Léim ar aghaidh chuig an bpríomhábhar

Dáil Éireann díospóireacht -
Thursday, 11 Oct 2007

Vol. 639 No. 3

Order of Business.

It is proposed to take No. 11, statements on the establishment of committees, and No. 3, Fines Bill 2007 — Order for Second Stage and Second Stage. It is proposed, notwithstanding anything in Standing Orders, that the proceedings on No. 11 shall, if not previously concluded, be brought to a conclusion at 3.30 p.m. today and the following arrangements shall apply: the statements of a Minister or Minister of State and of the main spokespersons for the Fine Gael Party, the Labour Party and Sinn Féin, who shall be called upon in that order, shall not exceed 15 minutes in each case; the statements of each other Member called upon shall not exceed ten minutes in each case; members may share time; and a Minister or Minister of State shall be called upon to make a statement in reply which shall not exceed ten minutes.

There is one proposal to put to the House. Is the proposal for dealing with No. 11 agreed? Agreed.

My party has long held the view that victims of crime should be given full information in respect of cases as they proceed. In light of the comments of Mr. Justice Carney in respect of a particular case, will the Tánaiste indicate if any legislative change is envisaged in order to ensure that the victims of crime will be kept fully apprised of the progress of cases? As the Tánaiste is aware, in a number of sexual abuse cases, victims were informed by their abusers that those cases might not proceed to court or that the DPP might not be taking them forward. Has the Government decided to react to Mr. Justice Carney's comments by instigating a legislative change which would ensure that victims will be kept fully apprised of the facts relating to cases as they proceed?

It is normal practice that we do not make comments in the House in respect of members of the Judiciary. However, the Tánaiste may reply to the question on legislative change.

As I understand it, legislative change is not being advocated in respect of the lecture given last evening in Cork. The subject of the lecture was the issue of procedures within the court system. Such procedures are, in all circumstances, a matter for the courts. We should maintain the separation of powers between the Legislature and the Judiciary as regards the internal workings of the courts.

Is the Tánaiste aware that unless action is taken quite soon, it is likely that the entire Aer Lingus fleet will be grounded in the next week or so as a result of the threat by management to lock the pilots out? We may find ourselves in a position where not only are there no services out of Shannon, there might be no services out of Ireland. In light of the gravity of the situation, has the Government considered asking the Minister for Enterprise, Trade and Employment to use section 38 of the Industrial Relations Act 1990, which was introduced — in a previous capacity — by the Taoiseach to allow the Labour Court, the Labour Relations Commission or some other body or person to bring the two parties together? Does the Tánaiste agree it is time to knock heads together before Aer Lingus passengers suffer and damage is done to the country's reputation as a place to do business?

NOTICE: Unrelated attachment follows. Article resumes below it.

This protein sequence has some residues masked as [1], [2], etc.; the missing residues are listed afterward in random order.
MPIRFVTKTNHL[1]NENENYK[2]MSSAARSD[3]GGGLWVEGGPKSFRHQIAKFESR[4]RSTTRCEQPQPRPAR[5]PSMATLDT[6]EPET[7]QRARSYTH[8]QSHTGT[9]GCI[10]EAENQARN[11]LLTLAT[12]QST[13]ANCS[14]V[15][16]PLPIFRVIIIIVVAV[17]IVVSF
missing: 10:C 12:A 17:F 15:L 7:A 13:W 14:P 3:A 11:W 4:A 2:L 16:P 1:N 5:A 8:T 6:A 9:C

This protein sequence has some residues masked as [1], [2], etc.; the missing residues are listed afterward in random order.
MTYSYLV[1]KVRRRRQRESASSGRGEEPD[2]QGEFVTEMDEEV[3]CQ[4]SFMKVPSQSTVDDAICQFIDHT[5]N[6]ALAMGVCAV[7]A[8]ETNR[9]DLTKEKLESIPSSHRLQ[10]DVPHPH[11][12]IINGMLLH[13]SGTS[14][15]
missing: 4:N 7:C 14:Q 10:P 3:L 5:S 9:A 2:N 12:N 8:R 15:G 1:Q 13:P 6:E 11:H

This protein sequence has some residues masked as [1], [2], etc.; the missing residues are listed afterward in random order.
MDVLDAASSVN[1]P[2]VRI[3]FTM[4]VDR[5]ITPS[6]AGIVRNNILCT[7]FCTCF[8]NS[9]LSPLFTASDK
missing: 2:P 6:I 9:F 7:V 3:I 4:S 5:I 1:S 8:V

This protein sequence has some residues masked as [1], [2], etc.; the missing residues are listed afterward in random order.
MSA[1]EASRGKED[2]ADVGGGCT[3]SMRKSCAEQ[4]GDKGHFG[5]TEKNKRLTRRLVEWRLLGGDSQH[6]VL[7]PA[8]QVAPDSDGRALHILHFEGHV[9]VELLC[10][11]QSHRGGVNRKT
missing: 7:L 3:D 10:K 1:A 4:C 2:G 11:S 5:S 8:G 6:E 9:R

That is not strictly within the limits of the Order of Business. We are confined to asking questions about either promised debates or promised legislation. Does the Tánaiste wish to comment?

I only wish to say that the Taoiseach addressed this matter in the House last Tuesday when the leader of Deputy Burton's party asked this question. He was of the view that it should be possible for both parties to come together and try to resolve whatever differences exist between them in the interests of proceeding in an orderly fashion. Obviously, the industrial relations machinery remains available at all times to parties who are finding difficulties in resolving disputes to seek its assistance where that is required or appropriate.

Does the Tánaiste agree that things have moved on in this dispute since the Taoiseach spoke earlier in the week, that we are now effectively facing a management lock-out of the pilots and that some efforts should be made to bring the parties together before serious damage is done to the economy, passengers and our reputation?

Deputy Burton might think of another way of raising this issue during the course of the day.

Will the Tánaiste agree to a debate in the House on this issue?

The Order of Business has been set.

As the Deputy is aware, the Order of Business has been set for today by the House.

The Government has signalled its intent to set aside the funding provisions contained in the equal opportunities child care programme for community-provided child care services, which will have a clear effect, particularly in the area of low-income families and those already struggling to meet demands. There is legislation promised in the Government's programme of legislation that is intended to address low-income families in particular and those receiving lone parent payments. I am speaking specifically about the social welfare lone parent and other low income families reform Bill. In light of what is now signalled and its intended implementation in 2008, is there any prospect of the Government bringing forward that legislation that can address some of those who will be directly affected, although I emphasise clearly that not everyone will be affected?

The Bill referred to by Deputy Ó Caoláin is to give effect to the proposals arising from the Government's discussion paper, Proposals for Supporting Lone Parents, which will provide for the introduction of a new means-tested payment for lone parents and other families on low incomes and will replace the one-parent family payment. That is not due for publication until next year. The Minister of State at the Department of Health and Children, Deputy Brendan Smith, continues to discharge his responsibilities in respect of the child care issue.